As a young lad growing up in the 1970s and attending an all-boys traditional high school, there were few epithets worse from your peers than being described as a nerd. A nerd was a social outcast.
He was stereotyped as having very thick eyeglasses; he did only science subjects (which he did brilliantly); he did not play any competitive sports (chess not being considered as a sport) whether for his school or his house; he was a favourite of the teachers as he neither played pranks nor misbehaved in any way; he did not have a girlfriend; was a book worm; had few friends; and was for the most part a pariah at school. He was symbolised by the character Steve Urkel from the American sitcom Family Matters.
Now, just to make it clear, not all boys who did the sciences were nerds. There were those do did the sciences as they were determined to become doctors or engineers. However, all nerds specialised in the sciences. Amongst their peers at school, nerds were at the penultimate step at the bottom of the social ladder. Irrespective of the brilliance of the nerd, and he always won many prizes at the annual Prize Giving ceremony, no one aspired to be like him.
Professions such as astrophysicist, theoretical mathematician, quantum physicist, or a chemistry don were the sole provinces of the nerd. Nerds did not do a relatively easy set of liberal arts subjects. Nerds did not get involved in heated debates over sports or girls.
As we fast-forward to 2017, we find that the jobs in high demand are computer programmers, mathematicians, those who write software or code, the masters of algorithms, physicists, and computer maintenance engineers. Suddenly, the masters of Xbox games (which are now a competitive sport) are amongst the sporting heroes at these same all-boys’ traditional high schools.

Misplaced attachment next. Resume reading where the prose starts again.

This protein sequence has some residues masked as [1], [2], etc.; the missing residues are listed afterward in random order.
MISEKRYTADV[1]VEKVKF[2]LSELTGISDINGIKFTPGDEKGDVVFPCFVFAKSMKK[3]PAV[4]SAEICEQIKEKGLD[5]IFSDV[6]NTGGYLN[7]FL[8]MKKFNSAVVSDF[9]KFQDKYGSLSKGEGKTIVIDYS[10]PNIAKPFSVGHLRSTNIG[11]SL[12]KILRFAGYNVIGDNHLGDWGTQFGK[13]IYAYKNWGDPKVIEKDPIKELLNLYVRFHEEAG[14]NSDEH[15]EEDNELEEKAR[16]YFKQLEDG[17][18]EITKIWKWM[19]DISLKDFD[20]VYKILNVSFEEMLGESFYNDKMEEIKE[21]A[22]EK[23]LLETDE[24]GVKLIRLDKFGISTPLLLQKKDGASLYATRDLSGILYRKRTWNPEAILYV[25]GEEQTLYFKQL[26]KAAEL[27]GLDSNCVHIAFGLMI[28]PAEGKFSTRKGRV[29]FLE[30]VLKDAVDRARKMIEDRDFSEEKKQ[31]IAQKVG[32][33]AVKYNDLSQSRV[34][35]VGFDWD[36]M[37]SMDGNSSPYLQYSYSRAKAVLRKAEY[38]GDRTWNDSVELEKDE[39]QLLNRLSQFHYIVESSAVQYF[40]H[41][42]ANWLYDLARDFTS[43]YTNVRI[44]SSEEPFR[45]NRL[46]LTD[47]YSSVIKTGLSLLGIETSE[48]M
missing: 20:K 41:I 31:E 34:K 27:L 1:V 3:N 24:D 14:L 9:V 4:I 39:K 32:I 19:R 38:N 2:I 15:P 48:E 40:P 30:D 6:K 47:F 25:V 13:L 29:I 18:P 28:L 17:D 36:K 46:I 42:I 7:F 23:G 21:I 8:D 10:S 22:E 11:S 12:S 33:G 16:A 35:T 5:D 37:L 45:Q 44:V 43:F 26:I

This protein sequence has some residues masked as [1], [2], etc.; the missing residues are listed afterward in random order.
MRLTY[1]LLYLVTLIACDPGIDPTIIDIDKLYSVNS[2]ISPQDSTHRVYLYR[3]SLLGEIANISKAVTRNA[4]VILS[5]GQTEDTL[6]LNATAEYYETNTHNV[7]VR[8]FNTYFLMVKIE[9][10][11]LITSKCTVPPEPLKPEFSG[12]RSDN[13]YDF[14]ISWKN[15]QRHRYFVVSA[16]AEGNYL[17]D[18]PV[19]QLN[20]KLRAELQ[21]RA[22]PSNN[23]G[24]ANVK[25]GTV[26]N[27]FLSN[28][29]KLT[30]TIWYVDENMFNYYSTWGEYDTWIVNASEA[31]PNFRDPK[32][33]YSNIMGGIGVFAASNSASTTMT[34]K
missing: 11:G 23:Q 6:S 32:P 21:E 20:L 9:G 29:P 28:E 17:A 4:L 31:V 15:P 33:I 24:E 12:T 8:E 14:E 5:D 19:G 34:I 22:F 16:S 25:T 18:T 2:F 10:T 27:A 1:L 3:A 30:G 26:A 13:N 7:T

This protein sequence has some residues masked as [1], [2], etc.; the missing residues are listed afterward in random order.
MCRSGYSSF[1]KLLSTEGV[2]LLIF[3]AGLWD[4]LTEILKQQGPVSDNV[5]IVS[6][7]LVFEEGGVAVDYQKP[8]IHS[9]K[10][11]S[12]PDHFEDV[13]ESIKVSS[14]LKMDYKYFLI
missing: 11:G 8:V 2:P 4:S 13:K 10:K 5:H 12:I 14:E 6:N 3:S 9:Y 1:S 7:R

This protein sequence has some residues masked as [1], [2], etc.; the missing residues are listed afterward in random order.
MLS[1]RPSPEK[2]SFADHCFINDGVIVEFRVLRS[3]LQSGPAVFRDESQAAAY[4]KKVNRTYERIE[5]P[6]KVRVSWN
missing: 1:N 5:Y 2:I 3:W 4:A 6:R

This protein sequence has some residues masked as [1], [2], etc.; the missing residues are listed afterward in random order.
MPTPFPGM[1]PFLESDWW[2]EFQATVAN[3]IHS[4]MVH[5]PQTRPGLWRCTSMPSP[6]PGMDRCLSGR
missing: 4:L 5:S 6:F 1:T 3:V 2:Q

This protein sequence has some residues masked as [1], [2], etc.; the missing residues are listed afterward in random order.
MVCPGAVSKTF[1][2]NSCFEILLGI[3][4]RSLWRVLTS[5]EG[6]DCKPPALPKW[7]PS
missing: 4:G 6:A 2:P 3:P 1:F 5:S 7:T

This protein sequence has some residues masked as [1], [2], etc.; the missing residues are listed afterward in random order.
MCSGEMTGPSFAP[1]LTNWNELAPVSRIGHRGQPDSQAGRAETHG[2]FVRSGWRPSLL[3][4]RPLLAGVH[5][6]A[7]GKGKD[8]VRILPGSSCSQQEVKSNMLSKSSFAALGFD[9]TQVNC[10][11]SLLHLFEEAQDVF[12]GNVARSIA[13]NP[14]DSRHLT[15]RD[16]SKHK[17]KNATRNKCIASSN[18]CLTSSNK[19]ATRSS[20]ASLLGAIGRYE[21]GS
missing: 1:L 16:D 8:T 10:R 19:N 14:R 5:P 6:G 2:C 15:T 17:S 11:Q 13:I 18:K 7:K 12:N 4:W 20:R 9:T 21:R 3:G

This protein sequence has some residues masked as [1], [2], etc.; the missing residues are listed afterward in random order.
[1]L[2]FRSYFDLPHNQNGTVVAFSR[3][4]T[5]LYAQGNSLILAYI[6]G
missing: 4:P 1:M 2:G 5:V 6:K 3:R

The heroes for a mass of young men are no longer sportsmen such as Pele, Sobers, Quarrie and other superstars, but nerds such as Bill Gates, Mark Zuckerberg and others. These nerds are now billionaires!
As to the future. The literature reveals that by 2050 computerised robots will be doing most of the manual things now being done by humans. There will be driverless cars, busses and Lorries. There will be pilotless commercial airlines. Robots will do all manufacturing. Robots will do most of the manual tasks now done by farmers.
Artificial intelligence (AI) will have developed to the point where machines will do the tasks now being done by humans in the Business Processing Outsourcing (BPO) industry. By some estimates up to 30 to 40% of the adult working population will be permanently unemployed. The need for lawyers will decline dramatically.
The hot jobs will all be in Science, Technology, and Engineering and Math (STEM). The hot, high-paying jobs will be in the areas dominated by the nerds.
This will be the ultimate revenge of the nerd! Howie Kendrick Jersey

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